This marks the first regular-season meeting between these teams in New England since 2010.

“When you have not experienced it much, I think they are a team that can intimidate some people,” Flacco said. “But I don’t think that is us. I think that we have done it enough that we feel good about doing it. We have had good teams. We have always had good teams going up there and a bunch of guys that feel that way and have felt that we can win the game. I think that always helps.”

But how much weight does the past carry?

Only 11 players on the current team were with the organization when the Ravens last beat New England in the 2012 AFC championship game. That group includes Flacco, six-time Pro Bowl linebacker Terrell Suggs, five-time Pro Bowl guard Marshal Yanda, cornerback Jimmy Smith, and tight end Dennis Pitta.

Of course, players have come and gone on the New England side as well, but future Hall of Fame coach Bill Belichick and future Hall of Fame quarterback Tom Brady have just continued winning.

The last meeting between these teams took place in the 2014 divisional round when Baltimore squandered two different 14-point leads in a 35-31 defeat. Since then, the Patriots have won a Super Bowl and appeared in another conference championship game while the Ravens have gone 12-16 and are trying to avoid missing the playoffs for the second straight year.

This game is not only an opportunity for the Ravens to improve their playoff standing, but it’s a chance to show the football world that they’re back among the serious contenders. Young players such as receiver Breshad Perriman and left tackle Ronnie Stanley will also have their first opportunity to make names for themselves against the Patriots.

“You can’t really transfer experience,” Harbaugh said. “We try to prepare them for what’s going to happen in the next game and prepare them for that as best we can. The past games aren’t a part of this game. It’s the next game, and it’s the one we’re focusing on.”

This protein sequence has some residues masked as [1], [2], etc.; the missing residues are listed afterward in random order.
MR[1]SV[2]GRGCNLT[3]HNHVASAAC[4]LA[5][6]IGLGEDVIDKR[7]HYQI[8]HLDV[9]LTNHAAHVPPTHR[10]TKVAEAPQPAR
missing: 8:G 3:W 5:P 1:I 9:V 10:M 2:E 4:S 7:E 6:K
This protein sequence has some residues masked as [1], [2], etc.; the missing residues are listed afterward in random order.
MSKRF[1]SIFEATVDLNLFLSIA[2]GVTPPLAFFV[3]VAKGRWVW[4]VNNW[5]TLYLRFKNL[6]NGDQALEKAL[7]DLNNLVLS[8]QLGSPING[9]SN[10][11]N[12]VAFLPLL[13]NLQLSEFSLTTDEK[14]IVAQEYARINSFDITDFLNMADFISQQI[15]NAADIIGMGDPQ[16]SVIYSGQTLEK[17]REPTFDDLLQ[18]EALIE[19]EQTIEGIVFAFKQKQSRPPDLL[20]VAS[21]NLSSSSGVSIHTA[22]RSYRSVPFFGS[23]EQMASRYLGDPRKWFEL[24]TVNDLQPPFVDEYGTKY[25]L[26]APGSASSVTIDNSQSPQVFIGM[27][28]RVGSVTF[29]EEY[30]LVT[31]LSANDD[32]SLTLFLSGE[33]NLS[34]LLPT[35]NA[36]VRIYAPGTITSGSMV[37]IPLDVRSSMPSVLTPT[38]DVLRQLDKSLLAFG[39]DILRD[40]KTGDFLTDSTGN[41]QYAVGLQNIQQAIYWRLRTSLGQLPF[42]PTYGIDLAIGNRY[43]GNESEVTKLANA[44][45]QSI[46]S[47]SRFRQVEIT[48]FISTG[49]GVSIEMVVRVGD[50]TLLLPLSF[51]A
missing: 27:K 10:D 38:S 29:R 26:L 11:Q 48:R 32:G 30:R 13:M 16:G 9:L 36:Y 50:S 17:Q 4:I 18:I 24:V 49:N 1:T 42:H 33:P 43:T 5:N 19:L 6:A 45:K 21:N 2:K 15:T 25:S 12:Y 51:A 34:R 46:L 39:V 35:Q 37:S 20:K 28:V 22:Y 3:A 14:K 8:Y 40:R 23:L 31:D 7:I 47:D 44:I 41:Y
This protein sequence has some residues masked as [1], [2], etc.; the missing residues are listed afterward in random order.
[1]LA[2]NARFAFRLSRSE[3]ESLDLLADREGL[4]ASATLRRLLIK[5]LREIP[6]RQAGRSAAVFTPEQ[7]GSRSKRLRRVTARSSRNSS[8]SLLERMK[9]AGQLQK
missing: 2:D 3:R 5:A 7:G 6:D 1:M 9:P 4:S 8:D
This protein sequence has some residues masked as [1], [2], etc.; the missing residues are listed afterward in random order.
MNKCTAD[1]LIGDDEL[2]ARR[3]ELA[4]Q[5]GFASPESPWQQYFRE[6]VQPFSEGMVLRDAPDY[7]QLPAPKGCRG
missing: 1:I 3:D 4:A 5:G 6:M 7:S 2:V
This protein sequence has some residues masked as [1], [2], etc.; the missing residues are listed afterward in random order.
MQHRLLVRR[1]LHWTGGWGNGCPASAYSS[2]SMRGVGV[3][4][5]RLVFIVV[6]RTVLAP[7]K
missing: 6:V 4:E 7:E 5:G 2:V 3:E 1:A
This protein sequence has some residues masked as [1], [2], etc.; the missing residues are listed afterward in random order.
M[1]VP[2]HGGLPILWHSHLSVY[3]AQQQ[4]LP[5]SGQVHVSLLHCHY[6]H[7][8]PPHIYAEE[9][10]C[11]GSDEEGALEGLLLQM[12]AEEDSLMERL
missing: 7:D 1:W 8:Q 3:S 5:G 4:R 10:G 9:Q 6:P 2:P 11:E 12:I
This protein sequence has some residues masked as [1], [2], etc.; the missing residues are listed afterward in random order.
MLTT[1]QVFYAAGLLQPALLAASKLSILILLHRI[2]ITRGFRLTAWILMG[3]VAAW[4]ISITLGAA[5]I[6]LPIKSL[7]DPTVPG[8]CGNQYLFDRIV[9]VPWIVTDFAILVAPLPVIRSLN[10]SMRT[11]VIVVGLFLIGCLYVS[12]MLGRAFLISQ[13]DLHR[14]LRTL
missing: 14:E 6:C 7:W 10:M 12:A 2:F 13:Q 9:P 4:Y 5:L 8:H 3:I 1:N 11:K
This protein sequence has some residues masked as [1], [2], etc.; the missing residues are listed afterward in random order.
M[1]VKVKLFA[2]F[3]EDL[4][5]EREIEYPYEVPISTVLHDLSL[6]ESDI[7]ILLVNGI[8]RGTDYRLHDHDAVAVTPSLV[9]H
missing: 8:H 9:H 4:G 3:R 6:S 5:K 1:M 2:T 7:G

Win or lose, the Ravens need to show they can compete with a heavyweight like New England on the road as they haven’t won away from M&T Bank Stadium since September 25. With another road showdown looming at Heinz Field against Pittsburgh on Christmas Day, an offense that’s been below average this year must prove last week’s explosion against Miami was more than just a pleasant aberration.

The last time these teams met in the regular season was in 2013 when the Ravens were riding a four-game winning streak and trying to recover from a rough start not terribly different from this year’s. Like we’ve seen this week, the hype was growing before the Patriots came to Baltimore and won by 34 points. The Ravens lost again the following week and missed the playoffs.

Baltimore is the healthier team now without a single defensive player on this week’s injury report while All-Pro tight end Rob Gronkowski is gone for the season and wide receiver Danny Amendola is not expected to play for the Patriots on Monday. The Ravens also sport their best defense since future Hall of Famers Ray Lewis and Ed Reed were still playing at a high level.

This may not be a must-win game for Baltimore, but it’s an opportunity to send a warning to the rest of the AFC. And it’s a chance to reestablish one of the league’s best rivalries despite the Ravens getting sidetracked over the better part of the last 15 months.